Taizō-in (退蔵院?) is the oldest sub-temple (tatchū (塔頭?)) of the Myōshin-ji Rinzai Zen Buddhist temple, situated in the northwest of Kyoto, Japan. It was founded by Zen priest Muinsoin in 1404. The original temple buildings were burned during the Ōnin War (1467-1477), and were later rebuilt.
Taizō-in is well known for its two gardens. The main garden, Motonobu-no-niwa, is a traditional Japanese dry landscape garden (karesansui), containing several angular rocks suggesting the cliffs of the island of Hōrai, with smaller stones suggesting a stream. The planting is mostly evergreen, including camellia, pine, and Japanese umbrella pine. It covers 50 tsubo (170 m²) and was designed to integrate a borrowing of scenery ("shakkei") of a view of Narabigaoka Hill in the distance. It is thought to be the final work of Muromachi painter Kanō Motonobu (狩野 元信), reproducing one of his paintings in three dimensions.
A new pond garden, or yoko-en, was designed by Kinsaku Nakane in 1963-1966. The new garden is large enough for visitors to walk in, and contains azaleas and a stream that cascades along the main axis, directly toward the main viewing position. The stream flows around rocks, gradually widening until it empties into a pool in front of the viewer.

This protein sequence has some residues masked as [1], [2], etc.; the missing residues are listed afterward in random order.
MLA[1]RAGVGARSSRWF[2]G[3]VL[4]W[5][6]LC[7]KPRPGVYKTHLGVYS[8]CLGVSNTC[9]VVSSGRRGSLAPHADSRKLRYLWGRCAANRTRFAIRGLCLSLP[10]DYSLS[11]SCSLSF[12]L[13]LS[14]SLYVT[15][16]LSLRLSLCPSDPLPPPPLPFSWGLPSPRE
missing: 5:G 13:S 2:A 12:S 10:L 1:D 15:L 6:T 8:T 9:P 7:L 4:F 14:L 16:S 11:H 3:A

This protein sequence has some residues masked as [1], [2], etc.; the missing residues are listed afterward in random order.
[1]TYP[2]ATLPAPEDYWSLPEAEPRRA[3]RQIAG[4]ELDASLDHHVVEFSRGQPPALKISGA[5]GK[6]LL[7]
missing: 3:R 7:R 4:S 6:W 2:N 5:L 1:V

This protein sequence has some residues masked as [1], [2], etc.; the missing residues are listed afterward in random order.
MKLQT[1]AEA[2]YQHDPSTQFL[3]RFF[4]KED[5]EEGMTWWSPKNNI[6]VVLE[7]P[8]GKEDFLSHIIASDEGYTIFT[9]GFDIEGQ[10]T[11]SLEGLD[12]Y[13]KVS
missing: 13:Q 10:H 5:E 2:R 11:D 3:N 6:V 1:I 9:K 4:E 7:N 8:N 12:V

Taizō-in holds one of Japan's oldest ink paintings, Catching catfish with a gourd (紙本墨画淡彩瓢鮎図? shihon bokuga tansai hyōnenzu), c.1413, by Josetsu (如拙?), which is a National Treasure of Japan. It is identified as a turning point in Muromachi painting, and represents a Zen koan.
- Secret teachings in the art of Japanese gardens, David A. Slawson, p. 100
- A guide to the gardens of Kyoto, Marc Treib and Ron Herman, p. 86
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